FEATURE: "Pac-Man and the Ghostly Adventures" Review

Pac-Man and his insatiable appetite return in a surprisingly demanding 3D platformer

When I was a kid, my parents were pretty strict about the kind of video games I could play, which meant that they chose most of the games from the rental store. Their picks weren't always great, but every now and then I'd end up really enjoying a title I'd initially dismiss as "kiddy." That's the way I approached Pac-Man and the Ghostly Adventures when the review copy showed up, expecting an easy, by-the-numbers platformer, but the truth is quite the opposite.

 

Based on the currently-airing animated series, Pac-Man and the Ghostly Adventures has a bleak-sounding setting for such a bright and happy game: Pac-Man is the last of the yellow Pac-Worlders, and must save the world by defeating a powerful ghost named Betrayus, who Pac accidentally released. It's also implied that Betrayus killed Pac-Man's father, along with the rest of the yellow Pac-Worlders. Hell, some of that even trickles into the actual game--as soon as I start the game, friendly-sounding scientist Sir Cumference (ugh, I could learn a thing or two from these puns) cheerfully tells me "when you defeat a ghost, you collect their eyes!"

 

eyes

Will do!

 

All jokes aside, after creeping through blood-soaked hallways in Deadly Premonition, and then beating/terrorizing the entire criminal population of Gotham City in Batman: Arkham Origins, Pac-Man and the Ghostly Adventures felt like a very welcome, refreshingly old-school break. Minimal tutorials immediately drop you into the game, telling you what Pac-Man's basic abilities are, and then letting you play. Each level is pretty straightforward, always pointing you in the right direction, but a lot of the challenge comes from figuring out how to get to where you're supposed to go.

 

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Pac-Man also has a variety of abilities gained from eating different berries, from fire and ice powers that work as attacks and can open up new areas, to a platforming-centric chameleon form and combat/puzzle-solving titanium form. Early on, the game's setup is simple, giving players the chance to get comfortable with each form individually before mixing things up and making you decide which power-ups are more important to you in a given area. And yet, in a game like this, based on a kids' show and very clearly marketed only to a younger demographic, there's a lot of care and thoughtful design put into each level.

 

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There's also a surprising amount of challenge, eventually--as play-by-numbers as the early segments feel, with ice levels that teach you how to use Fire Form, and metal levels that teach the basics of the Titanium Form's magnetic powers, the game eventually expects a lot more from players. Later levels constantly change up which power-ups you need, and while it's keeping with Ghostly Adventures' simple design of only having one power-up at a time, I'm wondering why they didn't let you keep one berry stocked, like Super Mario World. A small addition like that wouldn't break up the game's balance, and would actually keep the action moving faster in some levels, instead of having to run around and grab the appropriate berry.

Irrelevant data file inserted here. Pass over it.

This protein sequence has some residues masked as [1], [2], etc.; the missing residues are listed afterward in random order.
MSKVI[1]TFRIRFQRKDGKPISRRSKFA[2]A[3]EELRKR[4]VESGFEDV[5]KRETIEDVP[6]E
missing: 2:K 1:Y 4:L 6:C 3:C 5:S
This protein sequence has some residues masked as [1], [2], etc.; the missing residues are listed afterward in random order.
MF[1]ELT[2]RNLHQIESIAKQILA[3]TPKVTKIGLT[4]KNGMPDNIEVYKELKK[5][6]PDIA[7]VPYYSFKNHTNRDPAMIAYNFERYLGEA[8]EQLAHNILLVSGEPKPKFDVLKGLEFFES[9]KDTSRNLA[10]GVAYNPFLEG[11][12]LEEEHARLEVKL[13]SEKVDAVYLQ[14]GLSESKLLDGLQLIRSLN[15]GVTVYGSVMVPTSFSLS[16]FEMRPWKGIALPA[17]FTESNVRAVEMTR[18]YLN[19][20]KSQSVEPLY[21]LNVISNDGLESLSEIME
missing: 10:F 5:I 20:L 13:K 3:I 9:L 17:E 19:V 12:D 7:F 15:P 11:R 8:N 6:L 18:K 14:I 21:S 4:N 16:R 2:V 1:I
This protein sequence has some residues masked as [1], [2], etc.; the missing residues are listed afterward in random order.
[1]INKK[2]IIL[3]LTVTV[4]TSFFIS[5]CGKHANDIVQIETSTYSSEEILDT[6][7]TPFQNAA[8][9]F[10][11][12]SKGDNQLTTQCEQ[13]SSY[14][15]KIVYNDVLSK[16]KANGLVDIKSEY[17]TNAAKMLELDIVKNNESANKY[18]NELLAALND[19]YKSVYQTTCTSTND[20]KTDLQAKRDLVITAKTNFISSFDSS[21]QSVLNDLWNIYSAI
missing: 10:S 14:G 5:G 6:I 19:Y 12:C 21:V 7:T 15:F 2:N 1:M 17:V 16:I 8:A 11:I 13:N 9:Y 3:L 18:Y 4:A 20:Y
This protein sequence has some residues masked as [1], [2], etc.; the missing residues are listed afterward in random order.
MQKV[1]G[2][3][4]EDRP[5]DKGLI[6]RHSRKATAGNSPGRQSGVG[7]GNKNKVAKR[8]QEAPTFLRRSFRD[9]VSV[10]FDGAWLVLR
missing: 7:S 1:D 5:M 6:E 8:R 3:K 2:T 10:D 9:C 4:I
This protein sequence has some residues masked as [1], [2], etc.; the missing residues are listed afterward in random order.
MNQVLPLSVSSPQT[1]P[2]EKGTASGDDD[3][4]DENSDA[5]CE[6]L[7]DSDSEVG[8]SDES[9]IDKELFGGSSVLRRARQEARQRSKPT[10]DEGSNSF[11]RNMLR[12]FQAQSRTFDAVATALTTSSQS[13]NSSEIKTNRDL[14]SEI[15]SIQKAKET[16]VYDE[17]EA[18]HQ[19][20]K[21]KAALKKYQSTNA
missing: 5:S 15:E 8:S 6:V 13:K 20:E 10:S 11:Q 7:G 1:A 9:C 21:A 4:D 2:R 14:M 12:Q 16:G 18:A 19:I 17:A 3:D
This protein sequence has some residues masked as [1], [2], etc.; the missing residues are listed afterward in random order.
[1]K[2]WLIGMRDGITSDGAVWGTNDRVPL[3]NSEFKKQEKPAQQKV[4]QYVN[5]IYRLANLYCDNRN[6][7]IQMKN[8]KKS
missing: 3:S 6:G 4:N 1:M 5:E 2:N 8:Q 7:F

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Controls are solid, and skilled players will make short work of enemies, but the camera often stalls in some locations, and you don't always have full control over it. This can lead to a lot of "where the hell did he come from" moments as you get attacked by off-screen enemies, and it only gets worse in later levels where the challenge is higher. Enemies are pretty aggressive, and Pac-Man starts with only three hits and three lives--the rest is all up to you. Poking around levels can lead to power-ups that give you 1ups or more HP, and I was quickly able to build a store of like thirty extra lives playing through the first dozen or so levels.

 

mp

 

There's also a multiplayer "maze mode" that lets four players hunt each other down in something I never thought I'd see in a modern game: split-screen competitive and co-op play. There's no online component, and I'm not hyping this as the next best thing in competitive gaming, but it's a lot of fun getting people (especially kids, or the whole family) together and playing.

 

last

 

Pac-Man and the Ghostly Adventures is openly kiddy, gives few real challenges to experienced gamers early-on, and has kind of a shallow multiplayer mode. But all that goes out the window when you see that the game's target audience--actual children--are getting a bright, fun game that is far better than you'd ever expect a game based on a cartoon (which was in turn based on a game) to be. Inventive level design, smart ramping-up of challenge, and a lower starting price ($40 brand-new) all point to a game that's excellent for kids, and surprisingly solid for experienced gamers willing to wander off the beaten path.

 

REVIEW ROUNDUP

+ Smart level design never holds you by the hand, only giving basic hints and letting you figure out the rest

+ Variety of power-ups keep each level feeling fresh, with tight platforming between each setpiece

+ Low HP, limited lives and aggressive enemies make for a refreshingly old-school challenge... in later levels

+/- Multiplayer doesn't offer much for hardcore competitive gamers, but is excellent for kids or for family gaming

- Overall, pretty easy in the early parts of the game, and it takes a little while to pick up steam

- Clunky camera can lead to frustrating and unfair deaths

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